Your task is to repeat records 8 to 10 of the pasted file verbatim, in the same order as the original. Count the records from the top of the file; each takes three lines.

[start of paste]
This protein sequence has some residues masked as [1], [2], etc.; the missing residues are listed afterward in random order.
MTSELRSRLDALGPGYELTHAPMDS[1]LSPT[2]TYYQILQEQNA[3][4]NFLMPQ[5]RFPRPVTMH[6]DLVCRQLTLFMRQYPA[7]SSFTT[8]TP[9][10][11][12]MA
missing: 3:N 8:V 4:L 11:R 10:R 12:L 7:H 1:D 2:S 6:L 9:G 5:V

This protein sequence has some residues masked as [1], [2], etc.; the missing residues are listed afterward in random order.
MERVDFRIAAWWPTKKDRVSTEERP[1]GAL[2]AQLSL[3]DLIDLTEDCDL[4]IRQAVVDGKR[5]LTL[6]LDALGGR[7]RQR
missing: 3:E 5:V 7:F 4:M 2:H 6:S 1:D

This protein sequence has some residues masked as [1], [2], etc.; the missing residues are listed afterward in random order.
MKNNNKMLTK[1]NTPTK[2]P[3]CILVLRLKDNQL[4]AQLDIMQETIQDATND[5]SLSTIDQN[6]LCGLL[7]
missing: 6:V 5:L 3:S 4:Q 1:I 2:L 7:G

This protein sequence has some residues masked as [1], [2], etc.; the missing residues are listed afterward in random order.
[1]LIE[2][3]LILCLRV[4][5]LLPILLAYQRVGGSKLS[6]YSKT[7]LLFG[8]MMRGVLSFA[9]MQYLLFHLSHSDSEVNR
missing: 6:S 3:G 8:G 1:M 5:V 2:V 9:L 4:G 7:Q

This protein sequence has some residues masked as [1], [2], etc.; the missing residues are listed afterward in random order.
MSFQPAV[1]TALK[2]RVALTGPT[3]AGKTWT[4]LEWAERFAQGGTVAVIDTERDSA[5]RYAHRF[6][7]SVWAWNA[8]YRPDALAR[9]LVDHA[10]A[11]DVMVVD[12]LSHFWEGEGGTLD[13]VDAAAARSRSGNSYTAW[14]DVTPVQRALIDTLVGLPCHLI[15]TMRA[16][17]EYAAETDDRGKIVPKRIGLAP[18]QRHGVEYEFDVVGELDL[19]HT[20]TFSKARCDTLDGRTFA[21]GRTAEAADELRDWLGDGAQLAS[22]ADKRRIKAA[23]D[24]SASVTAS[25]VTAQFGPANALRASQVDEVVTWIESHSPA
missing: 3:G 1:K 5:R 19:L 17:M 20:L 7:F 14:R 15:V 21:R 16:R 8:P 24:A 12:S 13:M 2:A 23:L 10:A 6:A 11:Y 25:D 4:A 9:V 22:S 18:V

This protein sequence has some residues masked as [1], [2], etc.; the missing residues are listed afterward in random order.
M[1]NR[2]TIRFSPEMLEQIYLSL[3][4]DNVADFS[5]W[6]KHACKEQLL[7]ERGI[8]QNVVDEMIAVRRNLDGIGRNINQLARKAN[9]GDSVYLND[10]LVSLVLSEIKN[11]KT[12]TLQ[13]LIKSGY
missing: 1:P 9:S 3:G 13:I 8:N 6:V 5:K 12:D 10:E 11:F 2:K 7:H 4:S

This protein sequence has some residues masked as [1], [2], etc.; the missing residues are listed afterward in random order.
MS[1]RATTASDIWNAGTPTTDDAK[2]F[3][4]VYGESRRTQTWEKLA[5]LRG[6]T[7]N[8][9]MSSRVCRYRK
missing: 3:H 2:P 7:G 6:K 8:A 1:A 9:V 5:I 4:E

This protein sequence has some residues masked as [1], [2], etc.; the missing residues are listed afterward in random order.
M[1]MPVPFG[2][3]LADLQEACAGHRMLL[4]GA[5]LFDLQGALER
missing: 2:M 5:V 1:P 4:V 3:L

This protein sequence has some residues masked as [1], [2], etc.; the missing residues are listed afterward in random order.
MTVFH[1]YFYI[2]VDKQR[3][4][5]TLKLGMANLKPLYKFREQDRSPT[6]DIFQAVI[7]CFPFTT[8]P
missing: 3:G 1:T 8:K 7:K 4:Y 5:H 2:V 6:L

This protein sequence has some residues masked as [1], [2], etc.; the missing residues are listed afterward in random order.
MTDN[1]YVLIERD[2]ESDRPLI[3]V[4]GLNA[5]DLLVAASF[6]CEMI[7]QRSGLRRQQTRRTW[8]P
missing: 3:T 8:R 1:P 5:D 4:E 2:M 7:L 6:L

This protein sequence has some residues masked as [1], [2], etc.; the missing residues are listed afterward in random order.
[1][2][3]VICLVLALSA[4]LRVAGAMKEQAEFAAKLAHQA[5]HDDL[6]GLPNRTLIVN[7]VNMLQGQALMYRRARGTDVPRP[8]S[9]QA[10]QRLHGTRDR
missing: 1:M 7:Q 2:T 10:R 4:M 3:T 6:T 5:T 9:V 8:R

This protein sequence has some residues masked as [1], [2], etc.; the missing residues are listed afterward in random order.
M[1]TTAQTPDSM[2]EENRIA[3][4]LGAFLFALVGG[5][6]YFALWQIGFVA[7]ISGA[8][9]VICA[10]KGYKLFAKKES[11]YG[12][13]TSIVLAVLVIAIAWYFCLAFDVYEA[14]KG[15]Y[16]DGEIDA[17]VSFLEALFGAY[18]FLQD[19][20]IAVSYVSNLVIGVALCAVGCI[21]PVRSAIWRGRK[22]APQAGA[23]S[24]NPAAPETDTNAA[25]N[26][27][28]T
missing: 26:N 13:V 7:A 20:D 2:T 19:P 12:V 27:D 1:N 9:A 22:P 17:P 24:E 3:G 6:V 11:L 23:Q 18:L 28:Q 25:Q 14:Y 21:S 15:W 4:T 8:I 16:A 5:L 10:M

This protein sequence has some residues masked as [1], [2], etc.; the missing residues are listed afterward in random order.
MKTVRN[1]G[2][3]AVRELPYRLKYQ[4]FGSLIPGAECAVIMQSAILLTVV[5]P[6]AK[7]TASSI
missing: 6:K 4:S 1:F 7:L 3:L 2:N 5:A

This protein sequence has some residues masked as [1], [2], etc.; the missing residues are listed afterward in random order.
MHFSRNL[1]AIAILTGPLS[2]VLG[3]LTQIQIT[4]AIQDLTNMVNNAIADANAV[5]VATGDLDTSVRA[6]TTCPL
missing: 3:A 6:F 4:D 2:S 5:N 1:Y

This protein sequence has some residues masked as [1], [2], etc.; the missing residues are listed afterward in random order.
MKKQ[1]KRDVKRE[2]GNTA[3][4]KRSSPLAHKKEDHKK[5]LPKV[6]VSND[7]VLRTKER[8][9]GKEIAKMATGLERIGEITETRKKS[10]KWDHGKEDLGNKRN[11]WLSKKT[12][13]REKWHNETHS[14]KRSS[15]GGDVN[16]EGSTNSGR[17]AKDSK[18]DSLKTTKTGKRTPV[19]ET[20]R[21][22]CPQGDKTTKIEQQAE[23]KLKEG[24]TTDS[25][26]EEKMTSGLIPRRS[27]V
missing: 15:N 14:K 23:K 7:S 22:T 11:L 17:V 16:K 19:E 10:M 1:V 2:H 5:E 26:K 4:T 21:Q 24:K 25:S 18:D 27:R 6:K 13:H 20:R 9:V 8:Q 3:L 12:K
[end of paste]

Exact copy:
This protein sequence has some residues masked as [1], [2], etc.; the missing residues are listed afterward in random order.
M[1]MPVPFG[2][3]LADLQEACAGHRMLL[4]GA[5]LFDLQGALER
missing: 2:M 5:V 1:P 4:V 3:L

This protein sequence has some residues masked as [1], [2], etc.; the missing residues are listed afterward in random order.
MTVFH[1]YFYI[2]VDKQR[3][4][5]TLKLGMANLKPLYKFREQDRSPT[6]DIFQAVI[7]CFPFTT[8]P
missing: 3:G 1:T 8:K 7:K 4:Y 5:H 2:V 6:L

This protein sequence has some residues masked as [1], [2], etc.; the missing residues are listed afterward in random order.
MTDN[1]YVLIERD[2]ESDRPLI[3]V[4]GLNA[5]DLLVAASF[6]CEMI[7]QRSGLRRQQTRRTW[8]P
missing: 3:T 8:R 1:P 5:D 4:E 2:M 7:L 6:L